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Financial Institutions implementing change to operate under new Global Regulations, says Capco report

Executives surveyed work in the areas of trading, risk, regulation and operations at global financial institutions with revenues of more than US$5bn

Financial institutions are moving ahead with changes to their capital markets business and operations, even amidst uncertainty on final rules governing regulatory reform, according to a report commissioned by Capco and written by the Economist Intelligence Unit. The findings found a broad variance in the preparations made for regulatory reform from the different business functions surveyed. Out of the four functions surveyed, nearly three-quarters (73%) of trading executives reported that they are already at the implementation stage. This contrasts with the regulatory function, with only 20% stating that they are at the implementation stage, although 60% have completed an impact assessment. The operations function leads in “identifying the regulatory changes that impact the business,” with 46% stating that they have done so.

The report, “Change amidst uncertainty: how banks are adapting to the emerging regulatory landscape,” includes a survey of 60 senior executives split between US- and UK-based financial institutions in the areas of trading, risk, regulation, and operations. As a result, the report provides a detailed look at where institutions stand today in terms of preparing for new regulations, the impact of these changes on operations and the potential gaps in their approach.

Key findings from the report also include the following:

Many financial institutions see potential for opportunity as a result of regulatory change: 32% of UK respondents strongly agree that the new regulatory framework provides an opportunity to gain market share. US institutions are less optimistic with 20% feeling strongly that change presents an opportunity for a competitive edge. Within the financial institutions, traders were the most optimistic with 82% agreeing with the potential to gain market share.

Firms need more information counterparties due to reform: Financial institutions identified transactional data as the area where they need more detailed information with 54% identifying this area, followed closely by collateral at 53%.

Most financial institutions have a strategy for new data requirements: Nearly three-quarters of institutions have a strategy in place in order to identify where changes to data need to be made, or have already identified the systems which will need modification. Three of the four business functions surveyed are well advanced in terms of preparation, led by operations, with again the regulatory function lagging.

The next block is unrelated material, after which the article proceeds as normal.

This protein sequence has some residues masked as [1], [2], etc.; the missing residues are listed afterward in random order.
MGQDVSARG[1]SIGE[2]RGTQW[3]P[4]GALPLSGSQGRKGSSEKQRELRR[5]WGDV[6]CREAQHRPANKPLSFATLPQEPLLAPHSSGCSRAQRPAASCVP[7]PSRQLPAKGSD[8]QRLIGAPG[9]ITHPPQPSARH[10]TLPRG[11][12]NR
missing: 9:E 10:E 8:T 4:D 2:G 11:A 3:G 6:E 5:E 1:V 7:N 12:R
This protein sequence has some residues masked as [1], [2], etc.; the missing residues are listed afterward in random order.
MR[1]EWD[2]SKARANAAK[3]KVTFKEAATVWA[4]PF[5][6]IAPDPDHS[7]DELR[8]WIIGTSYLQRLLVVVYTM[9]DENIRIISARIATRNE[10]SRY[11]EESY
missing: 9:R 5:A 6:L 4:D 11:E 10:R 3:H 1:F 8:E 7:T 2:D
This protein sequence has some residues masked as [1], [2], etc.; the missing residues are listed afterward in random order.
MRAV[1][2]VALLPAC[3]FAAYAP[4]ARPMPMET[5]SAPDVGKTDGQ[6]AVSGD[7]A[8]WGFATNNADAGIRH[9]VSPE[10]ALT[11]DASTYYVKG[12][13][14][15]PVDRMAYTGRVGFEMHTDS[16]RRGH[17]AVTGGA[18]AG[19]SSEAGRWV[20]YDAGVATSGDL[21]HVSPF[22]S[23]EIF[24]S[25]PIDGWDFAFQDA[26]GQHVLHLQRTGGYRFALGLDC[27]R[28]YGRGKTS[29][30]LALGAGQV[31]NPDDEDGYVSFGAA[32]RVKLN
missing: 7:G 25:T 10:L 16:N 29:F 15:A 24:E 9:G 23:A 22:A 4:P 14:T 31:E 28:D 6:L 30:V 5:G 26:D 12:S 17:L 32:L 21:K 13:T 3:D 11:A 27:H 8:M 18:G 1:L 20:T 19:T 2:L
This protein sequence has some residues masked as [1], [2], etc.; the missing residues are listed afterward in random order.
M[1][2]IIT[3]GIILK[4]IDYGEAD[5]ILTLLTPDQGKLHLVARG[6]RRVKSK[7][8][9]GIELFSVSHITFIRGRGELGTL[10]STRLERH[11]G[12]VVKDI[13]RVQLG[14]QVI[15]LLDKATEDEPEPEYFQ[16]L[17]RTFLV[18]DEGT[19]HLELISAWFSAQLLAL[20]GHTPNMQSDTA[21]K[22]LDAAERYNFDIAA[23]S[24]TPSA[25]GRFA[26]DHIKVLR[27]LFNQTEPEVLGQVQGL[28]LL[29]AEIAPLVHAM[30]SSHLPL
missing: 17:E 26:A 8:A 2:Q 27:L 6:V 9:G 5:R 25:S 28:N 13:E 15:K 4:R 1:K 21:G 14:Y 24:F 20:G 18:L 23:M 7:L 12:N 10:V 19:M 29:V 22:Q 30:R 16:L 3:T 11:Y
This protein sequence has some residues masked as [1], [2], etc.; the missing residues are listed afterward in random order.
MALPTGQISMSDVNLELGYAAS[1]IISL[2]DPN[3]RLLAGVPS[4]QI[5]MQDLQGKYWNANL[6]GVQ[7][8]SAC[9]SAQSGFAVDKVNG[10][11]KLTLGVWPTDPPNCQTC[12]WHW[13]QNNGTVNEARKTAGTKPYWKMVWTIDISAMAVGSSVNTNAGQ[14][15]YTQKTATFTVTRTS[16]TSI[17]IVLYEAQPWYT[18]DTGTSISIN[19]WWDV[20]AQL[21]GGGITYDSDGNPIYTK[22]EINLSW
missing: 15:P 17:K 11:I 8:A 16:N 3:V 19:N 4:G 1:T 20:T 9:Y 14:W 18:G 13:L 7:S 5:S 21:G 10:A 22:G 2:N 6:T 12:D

Financial institutions undecided about whether new regulations would require relocation or outsourcing of any business functions, or the need for a shared utility: In 13 of the 17 areas of operation, the majority of respondents said they did not know what the impact of regulation would be on organizational structure.

Many financial institutions do not have an overarching view of the impact global regulations will have on the enterprise: The report highlights concern among many industry participants who believe change at institutions is happening in a fragmented and siloed manner.

Stephen O’Sullivan, Capco partner, said, “We are very pleased to provide this report to our clients as well as other market participants as it provides considerable insight into what firms are focused on at this pivotal juncture. Institutions in both the U.S. and the U.K. are expecting clarifications from regulators, but even with the ambiguity over the final rules, firms are wisely moving ahead to prepare.”

O’Sullivan continued, “However, the report does reveal that implementation is happening piecemeal through task forces working at a national level, and therefore not at the necessary global, enterprise-wide level. This report demonstrates that firms need to be thinking critically about enterprise-wide solutions connected to strategy, customer and counterparty disruptions, structure and technology as a response to regulatory change is formed.”